other countries like Sweden. Mainstream Pride programming has frequently come under fire for not including or being welcoming to LGBTQI+ Black and Indigenous people, as well as other people of colour. And while not all sex workers are LGBTQ and not all LGBTQI+ people are sex workers, sex worker rights and LGBTQI+ rights often go hand in hand-both movements believe that police and state have no right to infringe on body autonomy, and many of the participants at Stonewall and in the uprisings that made Stonewall possible were themselves sex workers. Laws like the SESTA-FOSTA acts of 2018 continue make the lives of sex workers (including LGBTQI+ sex workers) more unsafe. The need for Pride Month is far from over.
How To Celebrate Pride Month 2021
Pride Month 2020 will be different than many Pride Months in recent years, both due to the limitations on events that the COVID-19 pandemic has ushered in and due to the presence of the Black Lives Matter protests and movement. While some in person events are taking place- a Pride march in Philadelphia that focused on elevating the voices of Black transgender women drew hundreds of attendees- others are moving online. Global Pride 2020 will be held on the 27th of June and will take place entirely online, with organisers saying it will uplift the Black Lives Matter movement.
In some ways, the 50th anniversary of the first Pride marches in 1970 has come in hand with a return of the original marches’ values, especially one of the early slogans- “Off the sidewalks and onto the streets”. The 2019 New York City Queer Resistance March has been renamed the Queer Liberation March for Black Lives and Against Police Brutality, and will take place in lower Manhattan on June 28th 2020.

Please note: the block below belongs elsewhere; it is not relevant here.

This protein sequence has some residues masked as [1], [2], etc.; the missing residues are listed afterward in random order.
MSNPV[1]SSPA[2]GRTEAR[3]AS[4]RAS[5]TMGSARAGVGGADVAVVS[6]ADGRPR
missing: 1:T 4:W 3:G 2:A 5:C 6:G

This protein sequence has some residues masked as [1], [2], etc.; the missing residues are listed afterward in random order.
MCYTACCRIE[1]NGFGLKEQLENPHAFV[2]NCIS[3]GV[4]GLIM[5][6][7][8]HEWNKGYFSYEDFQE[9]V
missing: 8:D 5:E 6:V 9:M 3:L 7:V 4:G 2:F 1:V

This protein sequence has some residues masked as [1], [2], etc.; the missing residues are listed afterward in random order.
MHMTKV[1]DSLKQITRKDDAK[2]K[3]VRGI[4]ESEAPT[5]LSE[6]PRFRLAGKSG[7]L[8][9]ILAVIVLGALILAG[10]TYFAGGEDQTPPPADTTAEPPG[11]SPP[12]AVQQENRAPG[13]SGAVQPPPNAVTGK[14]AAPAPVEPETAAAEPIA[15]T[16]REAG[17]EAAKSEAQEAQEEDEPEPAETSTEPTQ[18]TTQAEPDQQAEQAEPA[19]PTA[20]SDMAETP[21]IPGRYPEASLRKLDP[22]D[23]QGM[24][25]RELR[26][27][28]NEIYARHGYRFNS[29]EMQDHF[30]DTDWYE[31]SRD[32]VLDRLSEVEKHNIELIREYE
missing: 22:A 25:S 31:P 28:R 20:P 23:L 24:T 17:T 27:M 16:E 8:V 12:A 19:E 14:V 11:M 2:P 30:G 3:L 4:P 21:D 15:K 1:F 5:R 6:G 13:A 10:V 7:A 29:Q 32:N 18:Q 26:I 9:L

If you want to support LGBTQI+ organisations and projects this month, there’s plenty to choose from. The LGBTQI+ Freedom Fund helps LGBTQI+ people who are in jail or immigrant detention afford their bail, Gendered Intelligence is a UK charity that provides support to young trans people and increase the quality of trans people’s life experiences in the UK, and SNaPCo is an Black and trans led Atlanta based organization formed in response to an attack on Black trans sex workers by Atlanta’s former mayor that works to combat criminalization and incarceration. This isn’t a complete list- see what organizations and projects are local to you and may need support!
And of course, there’s nothing wrong with using Pride Month as a time for celebration as well! Amnesty International, UK Black Pride, Gendered Intelligence, and Stonewall have joined together to create Pride Inside, a free event bringing together artists, musicians, comedians, DJs, and activists which will take place Sunday 28th of June to Sunday 5th of July. Other cities, such as Seattle and San Francisco, and Berlin are holding their Pride celebrations online. And if those events aren’t your scene, you could attend an event like Club Quarantine, a regular online queer dance party, or engage with LGBTQI+ media, such as films, TV shows, music, or podcasts.